The global impact of the COVID-19 pandemic on economic output and public finances in 2020 and beyond is projected to be massive. Fiscal policy can have a crucial role in mitigating the pandemic’s overall economic impact and promoting a quick recovery. It can help save lives and shield the most-affected segments of population.
Most governments around the world have temporarily closed schools in an attempt to contain the spread of the COVID-19 pandemic. As they start to plan for reopening, we have compiled a series of short and accessible briefs that provide the best available rigorous evidence on five critical dimensions of school reopening and recovery.
On 30th April, Ian Mitchell submitted written evidence on aid effectiveness to the UK's International Development Select Committee.
While some studies measure student involvement in educational activities during the crisis through phone-based surveys, the literature on assessing learning by phone is almost nonexistent, despite the fact that learning loss has major implications for school dropout and rising inequality. In this article, we draw on our pilot testing of phone-based assessments in Botswana, along with the existing literature on oral testing of reading and mathematics, to propose a series of preliminary principles to guide researchers and service providers as they try phone-based learning assessments.
The economic innovation agenda in pandemic response should be rooted in what we know about human behavior, and getting sustained scale in important mitigation solutions will require creativity. Behavior change initiatives such as handwashing, encouraging facemasks, and avoiding mass gatherings will be less costly for a stretched public service and a scared citizenry then other solutions effective in more developed economies.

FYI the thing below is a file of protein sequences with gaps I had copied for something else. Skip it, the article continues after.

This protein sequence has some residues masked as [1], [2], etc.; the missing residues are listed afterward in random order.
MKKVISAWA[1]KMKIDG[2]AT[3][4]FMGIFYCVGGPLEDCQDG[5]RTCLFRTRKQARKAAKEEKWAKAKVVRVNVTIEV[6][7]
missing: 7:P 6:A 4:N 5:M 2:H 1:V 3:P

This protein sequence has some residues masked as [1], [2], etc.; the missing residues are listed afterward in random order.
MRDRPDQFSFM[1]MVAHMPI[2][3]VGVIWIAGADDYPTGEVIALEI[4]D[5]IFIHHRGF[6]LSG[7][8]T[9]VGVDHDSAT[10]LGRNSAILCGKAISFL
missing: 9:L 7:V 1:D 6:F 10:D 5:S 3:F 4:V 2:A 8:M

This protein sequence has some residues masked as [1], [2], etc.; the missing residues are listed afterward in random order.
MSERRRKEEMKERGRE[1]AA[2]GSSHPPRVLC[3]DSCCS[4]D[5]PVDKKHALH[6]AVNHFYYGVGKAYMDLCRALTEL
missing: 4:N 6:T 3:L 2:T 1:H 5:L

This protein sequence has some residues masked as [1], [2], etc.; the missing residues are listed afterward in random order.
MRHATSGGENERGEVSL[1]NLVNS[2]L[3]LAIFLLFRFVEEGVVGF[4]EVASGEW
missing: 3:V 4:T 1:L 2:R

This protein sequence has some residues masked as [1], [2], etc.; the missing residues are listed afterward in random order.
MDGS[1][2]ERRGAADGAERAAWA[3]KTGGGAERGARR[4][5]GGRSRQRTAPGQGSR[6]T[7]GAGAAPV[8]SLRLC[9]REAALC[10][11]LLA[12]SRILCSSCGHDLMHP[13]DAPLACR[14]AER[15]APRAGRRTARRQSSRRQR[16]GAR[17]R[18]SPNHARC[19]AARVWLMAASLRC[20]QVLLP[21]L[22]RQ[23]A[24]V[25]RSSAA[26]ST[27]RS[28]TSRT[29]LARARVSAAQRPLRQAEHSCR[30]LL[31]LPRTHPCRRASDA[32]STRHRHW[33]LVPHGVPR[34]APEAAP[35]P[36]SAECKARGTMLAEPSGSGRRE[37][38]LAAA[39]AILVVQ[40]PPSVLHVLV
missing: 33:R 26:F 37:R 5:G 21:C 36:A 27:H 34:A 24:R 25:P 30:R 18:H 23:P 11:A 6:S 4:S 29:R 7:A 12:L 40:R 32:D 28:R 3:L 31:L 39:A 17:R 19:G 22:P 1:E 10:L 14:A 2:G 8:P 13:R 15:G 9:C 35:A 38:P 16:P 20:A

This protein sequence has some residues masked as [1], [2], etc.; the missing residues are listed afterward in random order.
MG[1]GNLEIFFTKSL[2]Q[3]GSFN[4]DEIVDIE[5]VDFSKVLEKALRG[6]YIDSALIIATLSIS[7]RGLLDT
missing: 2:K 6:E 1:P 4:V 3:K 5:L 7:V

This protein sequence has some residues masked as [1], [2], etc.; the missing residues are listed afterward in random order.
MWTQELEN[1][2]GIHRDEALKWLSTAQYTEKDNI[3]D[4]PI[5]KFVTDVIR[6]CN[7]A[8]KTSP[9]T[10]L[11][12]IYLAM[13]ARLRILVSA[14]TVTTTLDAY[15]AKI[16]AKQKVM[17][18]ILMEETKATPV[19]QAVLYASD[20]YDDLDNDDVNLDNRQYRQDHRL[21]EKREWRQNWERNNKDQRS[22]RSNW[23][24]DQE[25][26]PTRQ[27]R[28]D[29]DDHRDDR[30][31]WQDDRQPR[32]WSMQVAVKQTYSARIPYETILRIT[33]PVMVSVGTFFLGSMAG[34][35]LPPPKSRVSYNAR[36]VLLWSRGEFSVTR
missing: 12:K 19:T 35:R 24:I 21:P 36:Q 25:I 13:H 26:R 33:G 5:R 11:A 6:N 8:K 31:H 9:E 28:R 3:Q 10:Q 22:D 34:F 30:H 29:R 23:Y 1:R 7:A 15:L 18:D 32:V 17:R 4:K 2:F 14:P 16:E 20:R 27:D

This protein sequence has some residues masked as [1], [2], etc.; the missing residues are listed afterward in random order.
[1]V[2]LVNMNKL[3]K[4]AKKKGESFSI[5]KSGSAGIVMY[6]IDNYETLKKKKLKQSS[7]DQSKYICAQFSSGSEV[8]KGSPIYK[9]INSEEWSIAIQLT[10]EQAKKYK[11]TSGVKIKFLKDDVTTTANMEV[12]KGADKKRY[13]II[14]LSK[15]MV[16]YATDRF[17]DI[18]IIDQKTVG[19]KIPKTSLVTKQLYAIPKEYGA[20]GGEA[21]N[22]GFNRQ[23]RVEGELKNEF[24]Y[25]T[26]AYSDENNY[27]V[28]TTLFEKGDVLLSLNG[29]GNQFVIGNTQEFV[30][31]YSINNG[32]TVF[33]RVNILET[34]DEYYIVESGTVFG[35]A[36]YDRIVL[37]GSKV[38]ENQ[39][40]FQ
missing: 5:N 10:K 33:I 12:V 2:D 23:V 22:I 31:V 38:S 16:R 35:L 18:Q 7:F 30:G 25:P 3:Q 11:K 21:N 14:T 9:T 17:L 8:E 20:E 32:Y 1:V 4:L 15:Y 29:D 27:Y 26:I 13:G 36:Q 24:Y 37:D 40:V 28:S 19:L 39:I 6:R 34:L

This paper assesses Colombia’s recent expansion in comprehensive early childhood care, underscoring the importance of strong high-level political commitment, inter-institutional coordination and stable financing.
COVID-19 school closures pose significant operational and financial risks to frontline organizations delivering vital education services, including non-governmental organizations, school operators, and other service providers. In this survey, we ask these organizations about the challenges they are facing in light of COVID-19 closures, particularly for girls. The responses shed light on how COVID-19 is affecting education service operations—and what providers are doing in response.
Migrant Workers in the Tourism Industry: How has COVID-19 Affected Them, and What Does the Future Hold?
Governments around the world have closed borders and businesses to combat the spread of COVID-19. These measures have had a devastating effect on the tourism industry, cutting travel by 25 percent and costing more than 100 million jobs.
The rising budget deficits and associated increases in public debt confronting the government of Papua New Guinea (PNG) make it difficult for the government to comply with the legislated debt ceiling of 45 percent of GDP within the foreseeable future.
The ability of the US International Development Finance Corporation (DFC) to fulfill its promise of becoming a full-fledged, impact-focused development finance institution depends in part on how it leverages the expertise and resources of other US government development agencies.
The IMF’s forecasts of GDP growth in 2020 suggest a substantially muted impact of the COVID crisis for developing countries compared to advanced economies. We hope that the relative optimism will not induce complacency and elicit a less-than-forceful response by countries themselves nor legitimize an ungenerous, conditionality-addled response on the part of the international community in the face of an unprecedented calamity.